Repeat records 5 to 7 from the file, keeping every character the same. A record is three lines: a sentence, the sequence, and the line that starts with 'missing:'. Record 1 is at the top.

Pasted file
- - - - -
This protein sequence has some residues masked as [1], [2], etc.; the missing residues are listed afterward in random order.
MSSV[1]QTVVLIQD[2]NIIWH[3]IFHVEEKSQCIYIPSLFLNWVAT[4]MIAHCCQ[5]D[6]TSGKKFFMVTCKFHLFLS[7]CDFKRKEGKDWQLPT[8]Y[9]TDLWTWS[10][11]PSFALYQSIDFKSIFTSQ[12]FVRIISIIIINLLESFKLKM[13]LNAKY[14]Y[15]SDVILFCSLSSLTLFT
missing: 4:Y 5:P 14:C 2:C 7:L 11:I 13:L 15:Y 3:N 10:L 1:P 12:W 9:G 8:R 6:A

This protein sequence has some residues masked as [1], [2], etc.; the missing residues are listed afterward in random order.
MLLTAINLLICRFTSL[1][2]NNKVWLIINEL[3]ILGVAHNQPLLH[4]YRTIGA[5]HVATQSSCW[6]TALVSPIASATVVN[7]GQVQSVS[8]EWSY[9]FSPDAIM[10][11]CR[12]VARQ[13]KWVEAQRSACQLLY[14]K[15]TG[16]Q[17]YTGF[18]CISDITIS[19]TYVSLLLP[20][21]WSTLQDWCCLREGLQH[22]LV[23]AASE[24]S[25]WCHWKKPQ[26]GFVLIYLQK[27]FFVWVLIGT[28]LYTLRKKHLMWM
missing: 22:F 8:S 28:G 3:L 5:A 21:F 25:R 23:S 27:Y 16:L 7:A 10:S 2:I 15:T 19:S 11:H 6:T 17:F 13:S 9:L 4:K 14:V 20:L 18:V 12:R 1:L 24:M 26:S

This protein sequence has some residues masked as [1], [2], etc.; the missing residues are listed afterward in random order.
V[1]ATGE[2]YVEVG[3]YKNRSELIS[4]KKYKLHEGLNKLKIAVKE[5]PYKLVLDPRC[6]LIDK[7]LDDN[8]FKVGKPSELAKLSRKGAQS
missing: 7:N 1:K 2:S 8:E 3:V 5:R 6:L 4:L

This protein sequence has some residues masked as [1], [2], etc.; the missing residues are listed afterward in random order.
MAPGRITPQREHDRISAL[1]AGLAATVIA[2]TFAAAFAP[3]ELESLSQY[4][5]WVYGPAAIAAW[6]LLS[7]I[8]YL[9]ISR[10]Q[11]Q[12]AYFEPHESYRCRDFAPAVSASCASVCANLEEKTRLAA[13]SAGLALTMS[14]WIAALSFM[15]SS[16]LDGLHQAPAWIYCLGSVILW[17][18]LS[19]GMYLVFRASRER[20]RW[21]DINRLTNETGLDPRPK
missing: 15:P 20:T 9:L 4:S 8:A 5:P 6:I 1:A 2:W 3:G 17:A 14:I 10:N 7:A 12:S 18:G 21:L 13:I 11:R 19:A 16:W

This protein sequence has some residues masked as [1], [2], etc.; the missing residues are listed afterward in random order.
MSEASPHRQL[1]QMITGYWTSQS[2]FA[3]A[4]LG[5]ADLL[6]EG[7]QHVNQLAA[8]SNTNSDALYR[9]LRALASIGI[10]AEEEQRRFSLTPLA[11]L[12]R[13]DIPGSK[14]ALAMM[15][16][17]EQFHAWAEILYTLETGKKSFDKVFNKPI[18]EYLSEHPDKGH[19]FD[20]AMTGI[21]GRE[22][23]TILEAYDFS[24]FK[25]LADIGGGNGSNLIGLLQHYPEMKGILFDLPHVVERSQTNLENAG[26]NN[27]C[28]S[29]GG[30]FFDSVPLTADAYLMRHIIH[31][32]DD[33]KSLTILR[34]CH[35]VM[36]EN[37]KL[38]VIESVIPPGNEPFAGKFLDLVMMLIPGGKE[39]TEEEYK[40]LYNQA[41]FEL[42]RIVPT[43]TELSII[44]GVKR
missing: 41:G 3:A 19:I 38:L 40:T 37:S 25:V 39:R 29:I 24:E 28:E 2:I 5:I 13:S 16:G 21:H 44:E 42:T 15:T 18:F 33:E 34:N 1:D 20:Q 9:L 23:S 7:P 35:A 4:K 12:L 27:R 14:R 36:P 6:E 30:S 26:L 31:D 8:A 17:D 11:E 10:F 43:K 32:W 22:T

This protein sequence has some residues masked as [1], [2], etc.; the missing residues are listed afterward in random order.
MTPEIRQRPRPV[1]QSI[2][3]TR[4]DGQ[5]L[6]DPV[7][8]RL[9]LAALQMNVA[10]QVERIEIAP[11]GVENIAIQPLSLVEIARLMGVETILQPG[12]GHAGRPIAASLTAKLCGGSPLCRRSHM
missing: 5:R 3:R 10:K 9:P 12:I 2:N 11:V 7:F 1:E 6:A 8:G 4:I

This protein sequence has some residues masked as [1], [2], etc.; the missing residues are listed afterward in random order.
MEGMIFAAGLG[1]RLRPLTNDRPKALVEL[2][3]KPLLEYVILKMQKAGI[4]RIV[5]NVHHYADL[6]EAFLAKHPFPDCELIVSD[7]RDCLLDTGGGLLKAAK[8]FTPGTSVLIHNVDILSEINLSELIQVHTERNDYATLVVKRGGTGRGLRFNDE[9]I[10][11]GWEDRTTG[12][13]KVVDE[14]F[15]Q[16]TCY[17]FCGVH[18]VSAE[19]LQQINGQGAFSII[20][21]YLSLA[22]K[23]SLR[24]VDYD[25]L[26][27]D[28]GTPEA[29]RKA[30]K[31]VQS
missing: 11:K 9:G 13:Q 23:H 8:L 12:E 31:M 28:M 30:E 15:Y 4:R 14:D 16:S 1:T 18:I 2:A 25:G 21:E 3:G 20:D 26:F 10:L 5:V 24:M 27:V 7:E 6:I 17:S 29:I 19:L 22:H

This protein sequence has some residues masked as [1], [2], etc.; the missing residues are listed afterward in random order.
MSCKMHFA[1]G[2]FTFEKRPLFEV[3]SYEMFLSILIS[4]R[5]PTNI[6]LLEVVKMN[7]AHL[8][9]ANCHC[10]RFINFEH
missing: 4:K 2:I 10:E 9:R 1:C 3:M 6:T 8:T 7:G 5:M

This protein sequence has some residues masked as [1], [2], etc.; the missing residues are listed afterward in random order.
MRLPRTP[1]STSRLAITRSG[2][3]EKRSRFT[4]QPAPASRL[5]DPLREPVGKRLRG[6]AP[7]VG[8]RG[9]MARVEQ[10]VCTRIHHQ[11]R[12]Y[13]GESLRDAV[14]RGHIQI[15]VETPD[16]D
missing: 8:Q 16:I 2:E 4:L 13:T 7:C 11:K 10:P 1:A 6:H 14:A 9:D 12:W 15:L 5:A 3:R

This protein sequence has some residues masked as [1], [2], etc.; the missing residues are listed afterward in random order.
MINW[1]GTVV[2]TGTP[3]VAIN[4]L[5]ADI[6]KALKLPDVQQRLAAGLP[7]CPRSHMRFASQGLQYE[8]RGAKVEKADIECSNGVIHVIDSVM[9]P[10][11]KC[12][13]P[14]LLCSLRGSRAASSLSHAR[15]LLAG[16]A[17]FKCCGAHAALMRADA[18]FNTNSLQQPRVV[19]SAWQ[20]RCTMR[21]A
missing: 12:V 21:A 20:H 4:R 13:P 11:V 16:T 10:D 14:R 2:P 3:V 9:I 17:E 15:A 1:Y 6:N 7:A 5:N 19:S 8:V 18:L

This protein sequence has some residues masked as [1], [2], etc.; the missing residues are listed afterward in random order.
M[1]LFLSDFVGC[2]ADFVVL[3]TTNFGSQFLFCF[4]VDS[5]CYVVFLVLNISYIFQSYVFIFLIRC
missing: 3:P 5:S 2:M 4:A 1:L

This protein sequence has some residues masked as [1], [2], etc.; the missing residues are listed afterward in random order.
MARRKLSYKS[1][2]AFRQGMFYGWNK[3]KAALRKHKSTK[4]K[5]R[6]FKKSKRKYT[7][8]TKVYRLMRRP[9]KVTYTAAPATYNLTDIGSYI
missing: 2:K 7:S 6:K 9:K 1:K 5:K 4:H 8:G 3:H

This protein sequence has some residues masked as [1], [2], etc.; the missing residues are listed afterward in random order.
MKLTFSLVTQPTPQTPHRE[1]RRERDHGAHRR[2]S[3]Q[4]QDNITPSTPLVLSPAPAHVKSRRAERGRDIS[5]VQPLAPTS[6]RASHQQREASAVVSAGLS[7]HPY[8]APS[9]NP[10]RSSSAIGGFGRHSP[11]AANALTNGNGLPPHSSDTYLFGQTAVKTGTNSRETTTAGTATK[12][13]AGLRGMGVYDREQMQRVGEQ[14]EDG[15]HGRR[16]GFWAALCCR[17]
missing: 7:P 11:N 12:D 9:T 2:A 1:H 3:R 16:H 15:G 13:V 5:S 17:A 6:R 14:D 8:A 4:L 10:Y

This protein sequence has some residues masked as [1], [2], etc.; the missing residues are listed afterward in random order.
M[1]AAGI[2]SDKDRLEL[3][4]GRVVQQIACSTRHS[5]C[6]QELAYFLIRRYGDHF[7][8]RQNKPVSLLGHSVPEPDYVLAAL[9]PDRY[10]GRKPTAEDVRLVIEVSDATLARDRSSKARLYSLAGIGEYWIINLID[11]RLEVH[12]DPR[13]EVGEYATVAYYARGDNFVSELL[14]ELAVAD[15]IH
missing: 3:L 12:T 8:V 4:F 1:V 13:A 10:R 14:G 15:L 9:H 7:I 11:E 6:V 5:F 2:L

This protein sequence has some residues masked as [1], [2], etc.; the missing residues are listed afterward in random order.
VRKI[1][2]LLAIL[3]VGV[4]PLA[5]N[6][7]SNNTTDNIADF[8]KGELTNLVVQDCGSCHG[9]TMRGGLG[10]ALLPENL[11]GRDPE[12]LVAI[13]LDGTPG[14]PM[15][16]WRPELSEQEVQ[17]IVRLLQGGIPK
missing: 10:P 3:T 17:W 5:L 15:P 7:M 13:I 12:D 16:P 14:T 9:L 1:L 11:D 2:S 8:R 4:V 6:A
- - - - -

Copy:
This protein sequence has some residues masked as [1], [2], etc.; the missing residues are listed afterward in random order.
MSEASPHRQL[1]QMITGYWTSQS[2]FA[3]A[4]LG[5]ADLL[6]EG[7]QHVNQLAA[8]SNTNSDALYR[9]LRALASIGI[10]AEEEQRRFSLTPLA[11]L[12]R[13]DIPGSK[14]ALAMM[15][16][17]EQFHAWAEILYTLETGKKSFDKVFNKPI[18]EYLSEHPDKGH[19]FD[20]AMTGI[21]GRE[22][23]TILEAYDFS[24]FK[25]LADIGGGNGSNLIGLLQHYPEMKGILFDLPHVVERSQTNLENAG[26]NN[27]C[28]S[29]GG[30]FFDSVPLTADAYLMRHIIH[31][32]DD[33]KSLTILR[34]CH[35]VM[36]EN[37]KL[38]VIESVIPPGNEPFAGKFLDLVMMLIPGGKE[39]TEEEYK[40]LYNQA[41]FEL[42]RIVPT[43]TELSII[44]GVKR
missing: 41:G 3:A 19:I 38:L 40:T 37:S 25:V 39:R 29:I 24:E 28:E 2:I 5:I 13:S 16:G 21:H 44:E 42:T 15:T 18:F 33:E 34:N 1:D 20:Q 9:L 23:S 7:P 35:A 4:K 12:L 27:R 14:R 36:P 6:E 30:S 26:L 31:D 8:A 17:D 11:E 10:F 43:K 32:W 22:T

This protein sequence has some residues masked as [1], [2], etc.; the missing residues are listed afterward in random order.
MTPEIRQRPRPV[1]QSI[2][3]TR[4]DGQ[5]L[6]DPV[7][8]RL[9]LAALQMNVA[10]QVERIEIAP[11]GVENIAIQPLSLVEIARLMGVETILQPG[12]GHAGRPIAASLTAKLCGGSPLCRRSHM
missing: 5:R 3:R 10:K 9:P 12:I 2:N 11:V 7:F 1:E 6:A 8:G 4:I

This protein sequence has some residues masked as [1], [2], etc.; the missing residues are listed afterward in random order.
MEGMIFAAGLG[1]RLRPLTNDRPKALVEL[2][3]KPLLEYVILKMQKAGI[4]RIV[5]NVHHYADL[6]EAFLAKHPFPDCELIVSD[7]RDCLLDTGGGLLKAAK[8]FTPGTSVLIHNVDILSEINLSELIQVHTERNDYATLVVKRGGTGRGLRFNDE[9]I[10][11]GWEDRTTG[12][13]KVVDE[14]F[15]Q[16]TCY[17]FCGVH[18]VSAE[19]LQQINGQGAFSII[20][21]YLSLA[22]K[23]SLR[24]VDYD[25]L[26][27]D[28]GTPEA[29]RKA[30]K[31]VQS
missing: 11:K 9:G 13:Q 23:H 8:L 12:E 31:M 28:M 30:E 15:Y 4:R 14:D 16:S 1:T 18:I 2:A 25:G 21:E 3:G 20:D 26:F 10:L 5:V 24:M 27:V 7:E 6:I 17:S 29:I 19:L 22:H